(d) 0.5% to 6%, more preferably 0.5% to 5% of a magnesium, sodium, calcium or potassium salt such as magnesium sulfate heptahydrate and/or magnesium chloride.
(e) 10% to 22% of an abrasive such as a calcium carbonate; and
(f) 0.005% to 0.1%, more preferably 0.01% to 0.06% of a blue colorant; and
(g) the balance being water, wherein the composition does not contain a zwitterionic surfactant or a cosurfactant such as glycerol, ethylene glycol, water-soluble polyethylene glycols having a molecular weight of 300 to 1000, polypropylene glycol of the formula HO(CH3CHCH2O)nH wherein n is a number from 2 to 18, mixtures of polyethylene glycol and polypropyl glycol (Synalox) and mono C1-C6 alkyl ethers and esters of ethylene glycol and propylene glycol having the structural formulas R(X)nOH and R1(X)nOH wherein R is C1-C6 alkyl group, R1 is C2-C4 acyl group, X is (OCH2CH2) or (OCH2(CH3)CH) and n is a number from 1 to 4, diethylene glycol, triethylene glycol, an alkyl lactate, wherein the alkyl group has 1 to 6 carbon atoms, 1methoxy-2-propanol, 1methoxy-3-propanol, and 1methoxy 2-, 3- or 4-butanol and the liquid crystal composition has a storage modulus equal to or higher than one Pascal (1 Newton/sq. m.), more preferably higher than 30 Pascal at a temperature of 20° C. to 40° C. at a strain of 0.1% to 5% and a frequency of 10 radians/second as measured on a Carri-Med CSL2 500 Rheometer and is thermally stable and exists as a liquid crystal in the temperature range from 8° C. to 43° C., more preferably 4° C. to 43° C.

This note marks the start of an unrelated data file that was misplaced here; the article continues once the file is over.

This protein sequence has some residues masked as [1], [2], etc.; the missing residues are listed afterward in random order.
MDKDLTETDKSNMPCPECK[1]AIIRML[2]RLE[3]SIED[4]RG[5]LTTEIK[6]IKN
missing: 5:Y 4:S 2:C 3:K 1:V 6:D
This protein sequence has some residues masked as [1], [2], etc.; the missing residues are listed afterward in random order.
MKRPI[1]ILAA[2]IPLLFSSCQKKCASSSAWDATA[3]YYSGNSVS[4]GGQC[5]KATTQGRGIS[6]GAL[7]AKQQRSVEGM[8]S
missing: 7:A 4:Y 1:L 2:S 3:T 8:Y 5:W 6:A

The present invention relates to a stable blue colored liquid crystal detergent composition comprising approximately by weight: 0.5% to 6% of an ethoxylated C8-C18 alkyl ether sulfate, 1% to 10% of an ethoxylated nonionic surfactant, 10% to 24% of a sodium salt of a C8-C16 linear alkyl benzene sulfonate surfactant, 0.5% to 6%, more preferably 0.5% to 5% of a magnesium, sodium, calcium or potassium salt, 10% to 22% of an abrasive such as a calcium carbonate, 0.005% to 0.1%, more preferably 0.01% to 0.06% of a blue colorant and the balance being water, wherein the composition does not contain a zwitterionic surfactant or a cosurfactant such as glycerol, ethylene glycol, water-soluble polyethylene glycols having a molecular weight of 300 to 1000, polypropylene glycol of the formula HO(CH3CHCH2O)nH wherein n is a number from 2 to 18, mixtures of polyethylene glycol and polypropyl glycol (Synalox) and mono C1-C6 alkyl ethers and esters of ethylene glycol and propylene glycol having the structural formulas R(X)nOH and R1(X)nOH wherein R is C1-C6 alkyl group, R1 is C2-C4 acyl group, X is (OCH2CH2) or (OCH2(CH3)CH) and n is a number from 1 to 4, diethylene glycol, triethylene glycol, an alkyl lactate, wherein the alkyl group has 1 to 6 carbon atoms, 1methoxy-2-propanol, 1methoxy-3-propanol, and 1methoxy 2-, 3- or 4-butanol and the liquid detergent composition has a storage modulus equal to or higher than one Pascal (1 Newton/sq. m.), more preferably higher than 10 Pascal at a temperature of 20° C. to 40° C. at a strain of 0.1% to 5% second as measured on a Carri-Med CSL2 500 Rheometer and is thermally stable and exists as a liquid crystal in the temperature range from 8° C. to 43° C., more preferably 4° C. to 43° C.